German battery manufacturer Akasol has launched production of its high-performance lithium-ion systems for commercial vehicles at its new EUR10 million ($11.7m) plant in Langen, near Frankfurt.

Akasol started production on 16 November at the 600MWh capacity facility. The company said it has already secured contracts to supply its battery systems for 10,000 buses being built by two European bus manufacturers in the next few years.

 

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A flaming embarrassment

Thu, 11/09/2017 - 11:59 -- gerry@bestmag.co.uk

Looking for ways to make lithium-ion batteries safer? Well, don’t go to a battery safety conference, because you won’t learn much! At least I didn’t when I went to Cambridge EnerTech’s battery safety event last week in Arlington.

There’s a lot of interesting science around in terms of working out what happens when you short circuit a lithium-ion battery on a very expensive high energy X-ray source (the images are fantastic) but how that helps you, the manufacturer, prevent whatever that “natural” causative agent might be for this to happen seems about as likely as predicting the next self-styled lunatic with enough money (and guns) to carry out a massacre in the USA. 

It can’t be done.

As the Donald said: “This is not a guns issue.” And as to battery fires and failures, perhaps they are not a lithium-ion issue. If we didn’t have so many portable devices and electric vehicles, this would not be an issue at all… Of course, you’d have to plug your not-so-smart phone into a wall socket each time you wanted to check your mail and we’d all be connected ‘wiredly’ to do so much that we now take for granted. Or fire granted?

And this brings me to my final topic for this excuse for conference spleen venting… battery stand-up comedy!

It’s a new comedy form that is being developed by Joseph Nowikowski, almost the last act on the two-day event. Nowikowski, a fire investigator, managed to achieve laughs from fire scenes— before and after. Radio-controlled cars bursting into flames, caught on camera (security) in ‘man caves' all over the Union, dog teeth marks on a punctured battery found under a burned out sofa (we kid you not), not to mention the litany of stories of exploding vaping devices (missing teeth thrown in for more good measure) and laptops left charging on beds. All down to lithium-ion.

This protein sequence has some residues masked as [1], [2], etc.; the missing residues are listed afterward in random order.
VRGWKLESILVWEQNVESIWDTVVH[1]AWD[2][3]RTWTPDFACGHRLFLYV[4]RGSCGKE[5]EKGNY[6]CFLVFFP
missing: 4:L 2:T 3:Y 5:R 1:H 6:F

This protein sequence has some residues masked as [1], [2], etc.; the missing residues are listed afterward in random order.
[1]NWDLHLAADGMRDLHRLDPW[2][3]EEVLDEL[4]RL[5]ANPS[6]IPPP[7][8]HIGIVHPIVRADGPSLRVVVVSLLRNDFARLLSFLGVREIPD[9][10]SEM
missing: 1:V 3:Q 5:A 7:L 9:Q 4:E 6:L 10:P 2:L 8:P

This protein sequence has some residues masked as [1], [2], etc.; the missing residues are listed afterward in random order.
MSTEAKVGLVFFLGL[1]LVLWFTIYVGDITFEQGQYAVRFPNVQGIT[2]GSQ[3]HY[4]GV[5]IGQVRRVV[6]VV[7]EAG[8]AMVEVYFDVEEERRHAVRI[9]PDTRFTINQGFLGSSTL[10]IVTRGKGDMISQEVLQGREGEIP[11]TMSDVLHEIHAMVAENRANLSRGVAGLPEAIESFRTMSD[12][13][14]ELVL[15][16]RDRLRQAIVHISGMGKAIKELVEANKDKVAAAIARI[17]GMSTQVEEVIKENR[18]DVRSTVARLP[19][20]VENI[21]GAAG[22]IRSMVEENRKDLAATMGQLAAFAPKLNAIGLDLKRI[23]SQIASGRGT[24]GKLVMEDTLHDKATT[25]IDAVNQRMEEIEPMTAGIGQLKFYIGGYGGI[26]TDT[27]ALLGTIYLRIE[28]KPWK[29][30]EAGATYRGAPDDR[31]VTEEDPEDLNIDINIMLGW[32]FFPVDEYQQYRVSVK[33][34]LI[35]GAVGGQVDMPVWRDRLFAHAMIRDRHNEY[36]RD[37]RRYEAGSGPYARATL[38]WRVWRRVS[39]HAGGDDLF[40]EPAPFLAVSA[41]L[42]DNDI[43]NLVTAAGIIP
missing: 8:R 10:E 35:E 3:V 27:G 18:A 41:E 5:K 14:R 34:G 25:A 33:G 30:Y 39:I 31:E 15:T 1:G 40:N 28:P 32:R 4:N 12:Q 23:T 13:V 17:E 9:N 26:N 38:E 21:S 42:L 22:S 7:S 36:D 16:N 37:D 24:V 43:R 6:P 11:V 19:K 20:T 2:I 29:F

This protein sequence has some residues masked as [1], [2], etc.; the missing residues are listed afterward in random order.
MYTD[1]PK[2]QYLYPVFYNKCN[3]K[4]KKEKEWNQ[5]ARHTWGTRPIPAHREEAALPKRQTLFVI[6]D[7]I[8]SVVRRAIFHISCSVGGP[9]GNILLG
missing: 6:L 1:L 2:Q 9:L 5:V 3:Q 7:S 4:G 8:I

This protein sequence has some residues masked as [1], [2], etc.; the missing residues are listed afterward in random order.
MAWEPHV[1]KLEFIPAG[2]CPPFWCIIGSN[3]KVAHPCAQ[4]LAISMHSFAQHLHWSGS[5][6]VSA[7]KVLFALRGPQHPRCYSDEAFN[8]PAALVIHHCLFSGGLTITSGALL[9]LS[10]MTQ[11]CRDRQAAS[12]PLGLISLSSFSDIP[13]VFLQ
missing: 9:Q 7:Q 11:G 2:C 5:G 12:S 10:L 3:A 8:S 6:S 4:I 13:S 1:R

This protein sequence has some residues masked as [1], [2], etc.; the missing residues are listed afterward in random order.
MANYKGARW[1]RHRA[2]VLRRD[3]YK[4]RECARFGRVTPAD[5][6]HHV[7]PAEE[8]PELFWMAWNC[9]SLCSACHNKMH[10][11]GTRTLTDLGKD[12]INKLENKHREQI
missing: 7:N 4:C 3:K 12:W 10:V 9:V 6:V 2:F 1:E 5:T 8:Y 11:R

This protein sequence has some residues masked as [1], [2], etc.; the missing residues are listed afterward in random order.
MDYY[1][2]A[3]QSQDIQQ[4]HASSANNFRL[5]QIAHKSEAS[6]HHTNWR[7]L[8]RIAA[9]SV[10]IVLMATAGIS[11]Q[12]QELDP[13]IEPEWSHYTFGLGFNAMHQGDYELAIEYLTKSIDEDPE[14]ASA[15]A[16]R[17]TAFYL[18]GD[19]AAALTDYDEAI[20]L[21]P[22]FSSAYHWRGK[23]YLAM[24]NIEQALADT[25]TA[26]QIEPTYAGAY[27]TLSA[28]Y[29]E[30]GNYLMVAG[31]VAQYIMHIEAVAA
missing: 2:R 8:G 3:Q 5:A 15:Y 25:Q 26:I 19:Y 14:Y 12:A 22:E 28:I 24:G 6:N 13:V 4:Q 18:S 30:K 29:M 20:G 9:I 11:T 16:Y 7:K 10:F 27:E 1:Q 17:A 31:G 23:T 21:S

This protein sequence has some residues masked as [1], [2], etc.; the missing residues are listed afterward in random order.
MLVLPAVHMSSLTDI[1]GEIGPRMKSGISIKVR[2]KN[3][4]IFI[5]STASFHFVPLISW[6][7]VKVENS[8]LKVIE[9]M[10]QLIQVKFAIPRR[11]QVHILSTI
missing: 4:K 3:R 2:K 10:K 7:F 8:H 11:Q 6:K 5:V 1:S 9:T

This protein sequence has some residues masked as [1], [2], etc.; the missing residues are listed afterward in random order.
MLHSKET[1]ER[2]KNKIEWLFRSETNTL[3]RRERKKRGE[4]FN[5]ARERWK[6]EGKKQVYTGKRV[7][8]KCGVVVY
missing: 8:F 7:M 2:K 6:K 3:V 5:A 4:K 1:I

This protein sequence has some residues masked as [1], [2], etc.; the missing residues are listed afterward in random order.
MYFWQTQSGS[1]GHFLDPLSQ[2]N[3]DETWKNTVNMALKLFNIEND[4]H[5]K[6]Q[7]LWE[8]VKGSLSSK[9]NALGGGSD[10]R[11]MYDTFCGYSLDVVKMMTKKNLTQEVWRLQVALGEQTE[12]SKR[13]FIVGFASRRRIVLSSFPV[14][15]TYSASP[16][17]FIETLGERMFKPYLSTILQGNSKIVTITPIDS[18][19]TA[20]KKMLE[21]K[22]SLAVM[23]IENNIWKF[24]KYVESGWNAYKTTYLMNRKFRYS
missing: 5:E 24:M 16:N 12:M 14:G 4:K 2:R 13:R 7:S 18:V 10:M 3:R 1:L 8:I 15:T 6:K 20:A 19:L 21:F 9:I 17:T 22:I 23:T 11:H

Nowikowski was right on the money. Sure, the insurance companies will pay out on the fire because they allow for peoples’ stupidity… but if they can show a defective battery was to blame, they’ll be after you. Another investigator in the audience said they had 120 open files on fires, with lithium batteries ‘in the firing line’, so to speak.

Nowikowski didn’t quite say, “if you can charge it, don’t leave it unattended”, but if I had felt like misrepresenting him, I could have sold that story to the so-called British newspaper, The Sun.

Joe public has no idea about the number of fake phone chargers there are in circulation, nor can they tell if a product has a BMS capable of detecting overcharge or thermal runaway in its earliest phase. They have no knowledge of UL and Interek’s safety standards and they like to buy cheap and nasty electronic products (‘cos they’re cheap!).

One day, the catalogue of errors that are ‘crap cells’ with flammable electrolytes will turn into the perfect storm and somewhere, perhaps, a lot of people will die, just like they did in London (thanks to flammable building materials) this summer. For other chemistries, it’s the equivalent of Weinstein’s alleged sex misdemeanours.

Isn’t it time you guys named and shamed?

 

Exide expands production in Missouri

Tue, 10/31/2017 - 09:36 -- Xuan Zhong
Exide expands production in Missouri

Lead-acid firm Exide Technologies is investing more than $35 million in a punched grid-manufacturing site in the US state of Missouri.

The US firm said the 180,000 sq ft facility in Kansas City will be “the most advanced of its kind”— with a production capacity of more than three billion grids each year.